Untill now this sheet music cover was the only item in our collection illustrated by Walter Plantikow. Little is known about this German artist. We found and translated this bit of information from Stefan Nagel’s Titelblaettr blog:
During the Weimar Republic, Walter Plantikow, who was born in 1893, worked primarily for the Berlin-based Heinrich Borngräber Verlag, which published the “men’s magazine” “Reigen” as well as erotic novels and works of world literature. In addition, Plantikow designed postcards and music titles. In later years he illustrated, among other things, the covers of dime books, children’s and youth books, he tried to establish himself as an artist by painting oil paintings and worked as an art teacher after the war. Walter Plantikow died in 1973.
Recently we purchased an album, the cover of which was rather dully illustrated by Plantikow.
But to our surprise, each of the nine little piano works showed a black and white drawing by the artist. Not really masterworks, but certainly worthy to be saved from oblivion… They can also cheer up your day!
We focused previously on Hugo d’Alési as a painter, illustrator and inventor of the Maréorama. Besides, as a young man Hugo d’Alési was drawn to spiritualism or the belief that the dead can communicate with the living. In the late 19th and early 20th centuriesit was not so exceptional for people to attend seances where a medium claimed to contact the dead. Victor Hugo, to name but one, was also known to dabble in this macabredivertissement.
The origins of modern spiritualism have been traced to the Fox family in Hydesville, New York. In 1848 the two youngest Fox daughters reported hearing a series of raps on their furniture and bedroom walls. They claimed that these rappings were communications from spirits. Although many years later they confessed to the hoax, their public demonstrations of rappings and the seances of hundreds of imitators gave rise to awidespread interest in spiritualism.
Marie, the first wife of Hugo d’Alési, passed away when he was only 32. In her lifetime she had posed as a medium who automatically wrote down poems dictated to her by spirits. And Hugo d’Alési himself was able, without looking at his paper, to make drawings of spirits, who he insisted were present during seances. The couple had been guided into spiritism (the French branch of spiritualism) by Rufina Noeggerath who was born in Brussels in 1821 but later lived in Paris. There she held a salon for artistic and philosophic followers of spiritism.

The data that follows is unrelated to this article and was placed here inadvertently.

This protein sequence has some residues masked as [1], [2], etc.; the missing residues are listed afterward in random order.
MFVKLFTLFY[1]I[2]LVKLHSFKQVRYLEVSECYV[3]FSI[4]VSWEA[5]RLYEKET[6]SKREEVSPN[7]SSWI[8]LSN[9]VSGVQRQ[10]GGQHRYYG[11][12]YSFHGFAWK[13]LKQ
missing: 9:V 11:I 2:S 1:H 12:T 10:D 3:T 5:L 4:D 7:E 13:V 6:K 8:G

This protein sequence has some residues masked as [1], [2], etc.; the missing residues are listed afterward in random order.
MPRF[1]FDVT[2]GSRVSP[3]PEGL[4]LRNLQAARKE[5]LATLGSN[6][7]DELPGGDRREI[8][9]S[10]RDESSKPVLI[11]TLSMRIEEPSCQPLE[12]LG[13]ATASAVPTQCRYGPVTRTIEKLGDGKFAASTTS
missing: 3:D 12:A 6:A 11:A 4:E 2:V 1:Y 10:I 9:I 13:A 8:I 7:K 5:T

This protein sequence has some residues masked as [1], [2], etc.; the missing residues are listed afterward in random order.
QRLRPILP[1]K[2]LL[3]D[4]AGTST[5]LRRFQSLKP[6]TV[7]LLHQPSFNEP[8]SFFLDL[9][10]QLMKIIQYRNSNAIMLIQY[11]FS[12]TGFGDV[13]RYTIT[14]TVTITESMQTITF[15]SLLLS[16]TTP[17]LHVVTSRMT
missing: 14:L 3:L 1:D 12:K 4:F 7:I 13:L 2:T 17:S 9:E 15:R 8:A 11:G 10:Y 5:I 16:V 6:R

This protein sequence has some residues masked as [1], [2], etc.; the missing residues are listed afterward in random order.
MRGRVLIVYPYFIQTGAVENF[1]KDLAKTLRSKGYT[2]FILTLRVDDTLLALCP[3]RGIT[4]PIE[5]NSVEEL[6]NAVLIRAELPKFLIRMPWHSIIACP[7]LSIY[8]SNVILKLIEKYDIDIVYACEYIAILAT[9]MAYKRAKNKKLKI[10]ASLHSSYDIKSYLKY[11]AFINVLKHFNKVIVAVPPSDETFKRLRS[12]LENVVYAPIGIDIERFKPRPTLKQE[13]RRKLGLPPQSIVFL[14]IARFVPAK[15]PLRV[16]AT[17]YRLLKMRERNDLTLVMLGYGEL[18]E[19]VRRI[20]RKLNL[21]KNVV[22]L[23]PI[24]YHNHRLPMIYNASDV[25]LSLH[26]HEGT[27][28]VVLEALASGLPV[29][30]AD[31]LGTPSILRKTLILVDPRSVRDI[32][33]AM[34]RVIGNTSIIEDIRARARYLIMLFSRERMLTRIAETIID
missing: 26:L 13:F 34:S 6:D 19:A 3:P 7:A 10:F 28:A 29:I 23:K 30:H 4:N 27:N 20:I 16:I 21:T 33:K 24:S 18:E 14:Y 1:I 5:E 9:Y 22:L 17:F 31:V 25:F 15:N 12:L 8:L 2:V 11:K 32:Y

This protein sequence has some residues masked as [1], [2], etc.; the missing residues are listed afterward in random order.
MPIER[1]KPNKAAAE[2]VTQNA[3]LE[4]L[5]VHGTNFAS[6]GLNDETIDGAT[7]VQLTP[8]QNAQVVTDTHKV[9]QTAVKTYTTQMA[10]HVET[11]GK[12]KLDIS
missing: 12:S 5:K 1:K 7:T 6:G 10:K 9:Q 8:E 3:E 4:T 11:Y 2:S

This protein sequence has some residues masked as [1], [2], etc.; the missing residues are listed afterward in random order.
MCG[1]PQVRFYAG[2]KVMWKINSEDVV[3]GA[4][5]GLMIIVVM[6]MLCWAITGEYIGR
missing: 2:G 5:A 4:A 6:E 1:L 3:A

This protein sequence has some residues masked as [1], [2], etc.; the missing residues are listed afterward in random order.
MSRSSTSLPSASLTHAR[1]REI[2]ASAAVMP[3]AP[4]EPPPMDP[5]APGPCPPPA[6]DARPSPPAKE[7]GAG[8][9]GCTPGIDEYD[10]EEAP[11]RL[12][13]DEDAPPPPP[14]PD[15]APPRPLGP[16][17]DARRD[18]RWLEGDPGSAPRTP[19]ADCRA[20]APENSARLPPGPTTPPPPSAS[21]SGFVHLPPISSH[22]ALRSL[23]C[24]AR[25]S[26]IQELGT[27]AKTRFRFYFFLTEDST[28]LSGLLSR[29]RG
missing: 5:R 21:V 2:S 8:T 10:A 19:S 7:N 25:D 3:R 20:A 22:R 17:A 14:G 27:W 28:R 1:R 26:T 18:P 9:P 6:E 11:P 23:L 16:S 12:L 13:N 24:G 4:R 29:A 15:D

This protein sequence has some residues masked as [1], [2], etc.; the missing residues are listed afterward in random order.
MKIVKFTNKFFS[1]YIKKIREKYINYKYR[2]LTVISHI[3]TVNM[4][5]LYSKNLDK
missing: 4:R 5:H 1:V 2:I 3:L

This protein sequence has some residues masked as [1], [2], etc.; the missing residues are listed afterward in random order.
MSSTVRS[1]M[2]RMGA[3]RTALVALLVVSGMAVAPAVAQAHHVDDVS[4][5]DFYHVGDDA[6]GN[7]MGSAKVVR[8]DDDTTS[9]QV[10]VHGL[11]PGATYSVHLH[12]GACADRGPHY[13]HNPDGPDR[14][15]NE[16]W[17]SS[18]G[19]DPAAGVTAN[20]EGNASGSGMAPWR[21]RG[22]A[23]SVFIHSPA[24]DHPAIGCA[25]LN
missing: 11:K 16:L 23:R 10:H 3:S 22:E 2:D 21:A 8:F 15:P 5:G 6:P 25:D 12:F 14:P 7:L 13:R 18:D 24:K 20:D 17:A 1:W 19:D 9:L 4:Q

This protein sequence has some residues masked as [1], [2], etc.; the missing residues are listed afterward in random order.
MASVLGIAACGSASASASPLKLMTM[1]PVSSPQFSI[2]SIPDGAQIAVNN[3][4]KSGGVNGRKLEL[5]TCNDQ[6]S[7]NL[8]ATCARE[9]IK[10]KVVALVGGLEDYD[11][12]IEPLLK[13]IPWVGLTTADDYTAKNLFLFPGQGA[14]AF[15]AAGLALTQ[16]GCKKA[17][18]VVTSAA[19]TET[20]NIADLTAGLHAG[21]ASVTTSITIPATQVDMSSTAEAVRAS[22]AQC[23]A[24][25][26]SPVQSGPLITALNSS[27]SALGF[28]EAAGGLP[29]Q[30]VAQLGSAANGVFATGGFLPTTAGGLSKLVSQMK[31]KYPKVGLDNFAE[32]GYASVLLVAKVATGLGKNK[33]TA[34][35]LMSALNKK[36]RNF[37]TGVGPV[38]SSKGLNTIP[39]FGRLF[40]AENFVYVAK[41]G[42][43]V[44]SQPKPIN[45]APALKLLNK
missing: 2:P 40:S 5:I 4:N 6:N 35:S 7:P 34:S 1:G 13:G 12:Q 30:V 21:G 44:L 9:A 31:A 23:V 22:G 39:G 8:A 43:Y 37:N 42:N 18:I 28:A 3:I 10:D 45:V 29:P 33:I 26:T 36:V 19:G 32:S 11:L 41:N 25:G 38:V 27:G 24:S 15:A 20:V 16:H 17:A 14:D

The song Au Revoir illustrated by d’Alési is dedicated to Karl, Jacques and Marie Noeggerath. The woman in the medallion is Rufina Noeggerath and she seems to be in mourning. The gothic image depicts three children in a flowered sailboat. It looks to me that Hugo d’Alési perfectly demonstrated the transition of three persons close to Rufina from this world to the next, with guardian angel, flower wreaths, black sail e tutti quanti. We have two more songs created by R. Noghi in our sheet music collection. All three covers share a gothic illustration of grieving about children lost.Though we still have to find proof, we can safely assume that R. Noghi is the pseudonym for Rufina Noeggerath.
Rufina Noeggerath not only held literary and spiritistic salons in Paris, she was a medium herself. Once she sat at a small round table together with Jacques Offenbach‘s nephew when all of a sudden Offenbach’s spirit started to talk to them. Well, kind of talking, the table leg tapped out the messages: one tap meant a, 26 taps meant z. After some chitchat Offenbach started to compose a melody called Air from beyond the grave.
Rufina then asked Offenbach what words should accompany the melody. “Choose the most suitable onein your bundle of mediumistic poems written by Marie d’Alési.” the table answered. Rufina did what was asked and the table approved. Rufina claimed that she was not allowed to disclose the identity of Offenbach’s nephew, so conveniently, the story could not be confirmed and maybe she wrote this little melody herself.
This 1906 British short film features a medium exposed as a fake during a seance. The mechanisms of the special effects are revealed when the light is switched on (at around 3:25).
Hugo d’Alési was not only an engineer, a gifted illustrator and a spiritist, in 1901 he also wrote a method for international correspondence by numerical language. His universal language used nothing but the ten numerical digits: 0, 1, 2, 3, 4, 5, 6, 7, 8 and 9 and the letter x for indicating the plural. The language should enable everybody to exchange letters with the whole world without knowing any foreign language. All you needed was a french-numerical, english-numerical or japanese-numerical dictionary. The conjugation of verbs was also indicated by digits. Needless to say that his method never became successful nor popular, and I don’t think any numerical dictionary was ever printed. Surely his promotion of a numerical Esperanto made less waves than his Maréorama in the real world. But perhaps it became more accepted in the afterlife…